asianteasets visited Coney Island pizza standby Totonno’s this week after a long hiatus from the joint, and reports that his pie was “much smaller” than the last time he was there (in the ’80s!) and, additionally, quite burnt: “When I asked the waitress if they always burnt the crust, her retort was that that is the way it was supposed to be because it is baked in a coal oven, and that she knows pizza. I didn’t want to argue with her so I just left, and decided to post this here to get a consensus of opinions.” sugartoof comments, “You may just not like that much char,” to which asianteasets replies, “I would like to mention that it was black on the bottom. Not just a little here, but really black. On the bottom. I tried scraping it off; I could do this because the crust was so stiff; which was another thing that I had never seen before. Eating all that carbon is not a healthy thing to do.”

So what constitutes burnt, and what is simply a nice char on a good pie? tex.s.toast notes that he actually just ate at Totonno’s and “thought the pies were really on point – if anything I wouldn’t have minded a bit more char on each of the two pies we got. The sauce is really great, the cheese excellent, and the balance between those two elements and the crust was great.” He continues, “There does seem to be some relationship between coal pies and well-done crusts – made it to Pepe’s in New Haven for the first time this summer and experienced pies so well-done that they were likely seconds away from being garbage,” and finishes with, “Maybe this is just all a matter of taste?” My thoughts exactly—although I gotta say, if the whole crust was totally black I’d be put off, too.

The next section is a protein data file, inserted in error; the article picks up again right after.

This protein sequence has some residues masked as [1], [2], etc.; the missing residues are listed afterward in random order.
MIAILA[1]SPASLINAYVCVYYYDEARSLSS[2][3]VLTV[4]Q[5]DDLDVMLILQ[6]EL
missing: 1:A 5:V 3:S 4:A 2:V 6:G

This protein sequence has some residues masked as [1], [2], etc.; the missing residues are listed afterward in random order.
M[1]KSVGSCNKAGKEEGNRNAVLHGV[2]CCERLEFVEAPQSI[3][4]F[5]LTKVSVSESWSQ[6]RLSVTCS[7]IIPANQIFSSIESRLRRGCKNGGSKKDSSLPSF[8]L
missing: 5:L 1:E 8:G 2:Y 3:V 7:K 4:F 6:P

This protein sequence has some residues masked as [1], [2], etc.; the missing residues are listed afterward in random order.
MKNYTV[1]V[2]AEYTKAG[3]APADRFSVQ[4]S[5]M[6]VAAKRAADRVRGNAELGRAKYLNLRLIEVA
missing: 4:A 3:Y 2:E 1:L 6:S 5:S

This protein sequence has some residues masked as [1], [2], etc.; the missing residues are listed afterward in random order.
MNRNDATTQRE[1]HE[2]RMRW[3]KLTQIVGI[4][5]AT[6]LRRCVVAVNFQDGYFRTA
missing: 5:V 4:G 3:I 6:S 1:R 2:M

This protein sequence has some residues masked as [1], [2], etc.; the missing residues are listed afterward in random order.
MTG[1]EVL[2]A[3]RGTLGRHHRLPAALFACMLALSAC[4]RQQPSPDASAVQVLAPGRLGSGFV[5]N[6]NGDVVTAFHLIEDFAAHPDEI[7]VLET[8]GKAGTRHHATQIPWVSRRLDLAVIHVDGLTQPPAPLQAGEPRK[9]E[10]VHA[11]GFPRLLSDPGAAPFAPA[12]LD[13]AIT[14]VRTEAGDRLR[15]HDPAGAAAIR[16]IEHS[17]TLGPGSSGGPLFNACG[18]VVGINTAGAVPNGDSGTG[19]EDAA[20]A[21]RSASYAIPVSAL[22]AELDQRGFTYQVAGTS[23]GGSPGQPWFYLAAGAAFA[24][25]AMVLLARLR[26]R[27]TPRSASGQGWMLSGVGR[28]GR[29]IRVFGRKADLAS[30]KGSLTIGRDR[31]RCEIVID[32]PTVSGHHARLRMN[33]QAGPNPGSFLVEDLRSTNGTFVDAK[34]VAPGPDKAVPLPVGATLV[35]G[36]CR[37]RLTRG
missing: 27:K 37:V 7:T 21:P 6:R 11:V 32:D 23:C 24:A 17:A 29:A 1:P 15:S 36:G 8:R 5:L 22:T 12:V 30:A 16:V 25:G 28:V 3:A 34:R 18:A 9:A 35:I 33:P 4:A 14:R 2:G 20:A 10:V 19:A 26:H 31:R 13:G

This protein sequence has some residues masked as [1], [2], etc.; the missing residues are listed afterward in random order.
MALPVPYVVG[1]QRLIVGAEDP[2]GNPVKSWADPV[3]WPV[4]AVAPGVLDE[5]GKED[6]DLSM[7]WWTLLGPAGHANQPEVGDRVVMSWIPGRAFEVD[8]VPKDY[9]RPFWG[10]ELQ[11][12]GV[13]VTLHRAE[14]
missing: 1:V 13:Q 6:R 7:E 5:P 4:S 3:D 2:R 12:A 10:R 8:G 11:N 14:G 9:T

Have you been to Totonno’s recently? Any thoughts on the char factor?

Totonno’s Pizzeria Napolitano [Coney Island]
1524 Neptune Avenue, Brooklyn

Discuss: Should pizza be allowed to burn even though it is baked in a coal oven?

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